61. 92. <ul><li>Limitations : </li></ul><ul><li>12-lead ECG does not equally represent all myocardial regions. </li></ul><ul><li>Ischaemia in opposed regions may attenuate or augment ST deviation </li></ul><ul><li>Many variables such as width of the chest wall, the distance of the electrode from the ischaemic zone, the myocardial mass, and presence of “ischaemic preconditioning” and collateral circulation have a major influence. </li></ul>
    62. 93. ECG Predictors of Reperfusion <ul><li>The presence of normal epicardial blood flow does not always correlate with microvascular perfusion of the myocardial tissue. </li></ul><ul><li>The absence of tissue perfusion is the most potent predictor of impaired ventricular function and the risk of death after myocardial infarction. </li></ul><ul><li>Resolution of ST-segment elevation-excellent marker of reperfusion, </li></ul><ul><li>ST-segment resolution is also useful for guiding reperfusion therapy. </li></ul><ul><li>A reduction in ST-segment elevation by more than 70 percent in the leads with maximal elevation is associated with the most favorable outcomes. </li></ul>
    63. 94. <ul><li>Other ECG markers of reperfusion include T-wave inversion within four hours after myocardial infarction. </li></ul><ul><li>An accelerated idioventricular rhythm is a highly specific marker of reperfusion. </li></ul><ul><li>This rhythm is benign and should not be suppressed with medication. Isolated ventricular premature depolarizations may also be seen with reperfusion. </li></ul><ul><li>Polymorphic VT and VF may be seen with reperfusion but are rare and should raise the suspicion of ongoing arterial occlusion. </li></ul>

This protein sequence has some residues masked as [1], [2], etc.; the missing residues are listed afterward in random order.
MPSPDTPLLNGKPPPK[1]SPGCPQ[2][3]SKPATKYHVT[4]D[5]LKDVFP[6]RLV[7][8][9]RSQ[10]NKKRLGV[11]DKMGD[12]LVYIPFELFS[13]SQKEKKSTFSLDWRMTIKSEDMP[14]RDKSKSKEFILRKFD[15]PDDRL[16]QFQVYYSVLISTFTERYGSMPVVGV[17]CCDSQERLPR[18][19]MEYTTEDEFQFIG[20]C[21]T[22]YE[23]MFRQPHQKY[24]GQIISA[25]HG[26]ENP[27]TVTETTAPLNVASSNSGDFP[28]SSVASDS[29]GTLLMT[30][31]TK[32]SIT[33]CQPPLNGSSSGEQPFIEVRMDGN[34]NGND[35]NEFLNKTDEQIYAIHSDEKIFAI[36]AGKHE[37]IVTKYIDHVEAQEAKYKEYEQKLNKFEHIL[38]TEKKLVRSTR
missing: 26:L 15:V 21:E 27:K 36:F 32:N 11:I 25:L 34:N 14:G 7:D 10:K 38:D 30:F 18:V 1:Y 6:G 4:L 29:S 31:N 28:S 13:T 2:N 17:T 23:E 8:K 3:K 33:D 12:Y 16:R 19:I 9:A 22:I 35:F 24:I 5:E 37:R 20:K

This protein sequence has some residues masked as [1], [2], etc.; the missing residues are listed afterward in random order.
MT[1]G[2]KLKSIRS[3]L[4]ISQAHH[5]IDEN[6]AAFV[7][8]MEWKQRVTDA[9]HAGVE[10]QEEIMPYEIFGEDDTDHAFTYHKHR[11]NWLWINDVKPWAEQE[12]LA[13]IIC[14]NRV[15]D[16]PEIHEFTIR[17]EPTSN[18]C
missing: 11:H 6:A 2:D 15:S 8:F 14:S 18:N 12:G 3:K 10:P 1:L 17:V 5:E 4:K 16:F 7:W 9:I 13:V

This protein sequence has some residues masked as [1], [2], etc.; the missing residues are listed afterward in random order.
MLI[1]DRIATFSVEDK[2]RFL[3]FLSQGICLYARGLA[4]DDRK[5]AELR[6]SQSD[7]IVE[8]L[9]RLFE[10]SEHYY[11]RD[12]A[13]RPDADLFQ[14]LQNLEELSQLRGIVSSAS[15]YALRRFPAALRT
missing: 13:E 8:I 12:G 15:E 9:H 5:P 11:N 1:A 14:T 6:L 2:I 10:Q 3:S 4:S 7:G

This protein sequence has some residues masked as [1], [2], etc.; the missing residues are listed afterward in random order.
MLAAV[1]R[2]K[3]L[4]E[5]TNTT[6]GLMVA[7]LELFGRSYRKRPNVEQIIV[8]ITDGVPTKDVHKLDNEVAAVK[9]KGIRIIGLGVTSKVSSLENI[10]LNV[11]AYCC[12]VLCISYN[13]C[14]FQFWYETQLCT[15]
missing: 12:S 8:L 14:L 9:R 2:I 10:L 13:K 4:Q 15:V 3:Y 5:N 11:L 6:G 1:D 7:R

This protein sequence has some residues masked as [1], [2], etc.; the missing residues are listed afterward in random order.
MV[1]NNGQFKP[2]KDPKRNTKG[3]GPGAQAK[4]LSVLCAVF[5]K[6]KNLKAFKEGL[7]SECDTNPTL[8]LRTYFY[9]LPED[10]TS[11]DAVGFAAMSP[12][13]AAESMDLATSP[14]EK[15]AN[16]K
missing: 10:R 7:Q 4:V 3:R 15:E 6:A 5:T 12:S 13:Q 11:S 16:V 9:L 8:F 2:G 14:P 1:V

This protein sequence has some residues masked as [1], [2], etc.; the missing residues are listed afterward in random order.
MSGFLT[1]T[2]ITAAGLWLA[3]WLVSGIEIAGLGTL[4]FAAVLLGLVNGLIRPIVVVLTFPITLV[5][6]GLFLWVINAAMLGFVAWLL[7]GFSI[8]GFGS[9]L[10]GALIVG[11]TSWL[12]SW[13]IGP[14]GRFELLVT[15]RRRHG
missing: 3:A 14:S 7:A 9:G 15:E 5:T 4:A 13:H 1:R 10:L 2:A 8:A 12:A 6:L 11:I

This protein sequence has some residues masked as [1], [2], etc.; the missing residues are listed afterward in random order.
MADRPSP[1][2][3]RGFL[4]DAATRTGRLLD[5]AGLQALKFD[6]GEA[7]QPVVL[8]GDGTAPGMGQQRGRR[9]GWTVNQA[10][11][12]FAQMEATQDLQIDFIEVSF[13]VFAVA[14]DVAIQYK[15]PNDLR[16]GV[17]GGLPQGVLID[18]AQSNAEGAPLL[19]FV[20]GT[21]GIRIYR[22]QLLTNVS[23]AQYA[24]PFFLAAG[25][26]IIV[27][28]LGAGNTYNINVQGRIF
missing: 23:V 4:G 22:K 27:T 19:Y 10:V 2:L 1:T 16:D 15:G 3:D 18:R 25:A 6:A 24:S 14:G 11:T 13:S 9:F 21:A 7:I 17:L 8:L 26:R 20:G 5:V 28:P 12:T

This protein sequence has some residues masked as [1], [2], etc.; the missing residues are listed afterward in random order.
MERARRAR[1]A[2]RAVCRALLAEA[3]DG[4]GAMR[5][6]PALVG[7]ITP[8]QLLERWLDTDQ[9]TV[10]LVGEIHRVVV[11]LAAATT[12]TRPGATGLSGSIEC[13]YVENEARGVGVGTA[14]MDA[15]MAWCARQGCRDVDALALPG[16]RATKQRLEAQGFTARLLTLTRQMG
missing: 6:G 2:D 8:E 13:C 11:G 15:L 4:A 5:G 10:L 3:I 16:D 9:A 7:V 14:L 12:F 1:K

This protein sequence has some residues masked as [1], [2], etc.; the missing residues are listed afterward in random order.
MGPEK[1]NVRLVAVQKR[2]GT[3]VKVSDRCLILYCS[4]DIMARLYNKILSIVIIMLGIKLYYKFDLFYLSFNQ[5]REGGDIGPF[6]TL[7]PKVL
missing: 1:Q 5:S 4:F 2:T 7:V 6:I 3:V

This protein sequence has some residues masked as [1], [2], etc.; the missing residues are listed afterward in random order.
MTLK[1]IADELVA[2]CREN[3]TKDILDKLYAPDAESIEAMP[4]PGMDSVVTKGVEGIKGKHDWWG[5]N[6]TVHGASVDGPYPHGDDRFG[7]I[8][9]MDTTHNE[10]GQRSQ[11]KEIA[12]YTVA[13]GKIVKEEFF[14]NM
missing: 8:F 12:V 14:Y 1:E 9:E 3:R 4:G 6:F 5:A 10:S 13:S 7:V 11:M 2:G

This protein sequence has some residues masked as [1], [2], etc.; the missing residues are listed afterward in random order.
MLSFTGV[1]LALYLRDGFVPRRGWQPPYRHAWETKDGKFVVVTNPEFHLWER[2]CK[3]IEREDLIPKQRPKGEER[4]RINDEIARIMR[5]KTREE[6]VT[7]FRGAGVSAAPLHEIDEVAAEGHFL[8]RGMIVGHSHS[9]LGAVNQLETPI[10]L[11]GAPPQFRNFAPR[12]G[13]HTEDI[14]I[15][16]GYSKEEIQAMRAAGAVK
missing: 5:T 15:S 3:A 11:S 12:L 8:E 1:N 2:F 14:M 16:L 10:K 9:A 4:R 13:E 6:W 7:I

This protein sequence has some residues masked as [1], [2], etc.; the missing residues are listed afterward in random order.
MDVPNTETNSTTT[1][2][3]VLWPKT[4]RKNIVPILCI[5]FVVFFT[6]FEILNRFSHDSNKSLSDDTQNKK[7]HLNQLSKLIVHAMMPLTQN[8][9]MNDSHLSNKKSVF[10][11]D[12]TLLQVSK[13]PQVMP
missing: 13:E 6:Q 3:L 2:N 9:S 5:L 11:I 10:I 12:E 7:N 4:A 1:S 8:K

64. 95. Arrhythmias and Conduction Disease in AMI <ul><li>Conduction abnormalities AMI associated with a poor prognosis </li></ul>
    65. 97. Inferior Myocardial Infarction <ul><li>Can occur immediately or hours or days after MI Sinus bradycardia or varying degrees of atrioventricular block including CHB can occur within the first two hours after an AIWMI as a result of heightened vagal tone. </li></ul><ul><li>The AVN is the site of conduction disturbances in AIWMI </li></ul><ul><li>CHB is generally associated with a narrow complex escape rhythm of between 40 and 60 beats per minute . </li></ul><ul><li>Usually asymptomatic but may be associated with hemodynamic instability due to loss of atrioventricular synchrony. </li></ul><ul><li>Generally transient and resolves within five to seven days but may persist for up to two weeks. </li></ul>
    66. 98. Anterior Myocardial Infarction <ul><li>Due to necrosis of the intramyocardial conduction system. </li></ul><ul><li>Occurs almost exclusively in the presence of proximal occlusion of the LAD and septal necrosis. </li></ul><ul><li>Second-degree atrioventricular block with AWMI is usually Mobitz type II block secondary to block in the His–Purkinje system. </li></ul><ul><li>CHB results from extensive necrosis of the IVS. It usually occurs abruptly during the first 24 hours after myocardial infarction. </li></ul>
    67. 99. <ul><li>The development of bifascicular block with anteroseptal infarction is associated with as much as a 30 percent excess risk of complete heart block. </li></ul><ul><li>The mortality associated with CHB in AWMI, with or without preceding right bundle-branch block and left fascicular block, may be as high as 80 percent. </li></ul>